Trichopsis pumila can be housed in a community environment with small peaceful schooling species like rasboras, barbs, danios, small loaches, Otocinclus, Swordtails, Tetras, Endlers, etc. but they do better as pairs or in small groups in a biotope setting.   Do not keep them with small shrimp such as Caridina cantonensis, Neocaridina heteropoda, etc. as they will quickly become a meal. Sparkling Gourami are shrimp assassins that are particularly fond of eating Red Cherry Shrimp.

Sparkling Gourami are easy to breed when maintained alone or in a small group biotop setting.

It is important to provide a tightly fitting cover or some Saran Wrap type material over the tank to provide a layer of warm, humid air for the fry.   This is necessary for the development of their labyrinth organs.

Like Betta Splendins, Sparkling Gourami are bubble nest builders.   Males will build a nest under a plant leaf, under the roots of a floating plant or any other surface vegetation, and will keep the female away from it until the nest is completed.

Spawning usually occurs underneath the bubble nest with the typical embrace of the male wrapping himself around the female.   The milt and eggs are released in a cluster which is then taken to the nest by the male.   The procedure is repeated several times until the female is spent.

The male will tend to the nest and guard it from interlopers until the eggs hatch, usually in 24 to 48 hours, and the fry are free swimming.   The fry will stay in the bubble nest until their eggs sacs are absorbed, usually within 2 or 3 days.

Once the fry are free swimming, the male will lose interest and leave them to fend for themselves.   The parents will usually will not eat their offspring.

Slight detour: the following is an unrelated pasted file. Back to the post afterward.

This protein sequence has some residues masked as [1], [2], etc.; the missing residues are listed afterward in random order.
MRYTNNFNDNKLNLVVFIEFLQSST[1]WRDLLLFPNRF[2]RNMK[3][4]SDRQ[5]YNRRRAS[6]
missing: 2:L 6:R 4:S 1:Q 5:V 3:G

The fry require infusoria for the first few days until they can accept microworms, newly hatched brine shrimp, or a commercially prepared fry food.

Small daily water changes are recommended until the fry are able to eat larger foods.

In the wild, Sparkling Gourami are opportunistic feeders that eat insects, small worms and other invertebrates.

In an aquarium environment, they will accept good quality flake foods and plenty of live, frozen, or freeze dried bloodworms, brine shrimp, ghost shrimp, Daphnia, etc.

Although Sparkling Gourami (Trichopsis pumila) are not a common item in tropical fish keeping shops they can usually be ordered from them or online from a variety of sources at reasonable prices.

Sparkling Gourami (Trichopsis pumila)

Sparkling Gourami (Trichopsis pumila)

 

 

 

 

 

 

 

Minimum Tank Size: 10 gallons
Care Level: Easy
Temperament: Semi-aggressive
Aquarium Hardiness: Hardy
Water Conditions: 72-83° F, H 18-215 ppm, pH 5.0 – 7.5
Max Size: 1.6″
Color Form: Brown, Blue, Red
Diet: Omnivore
Compatibility: Peaceful community tanks
Origin: Southeast Asia
Family: Osphronemidae
Lifespan: 5-8 years
Aquarist Experience Level: Easy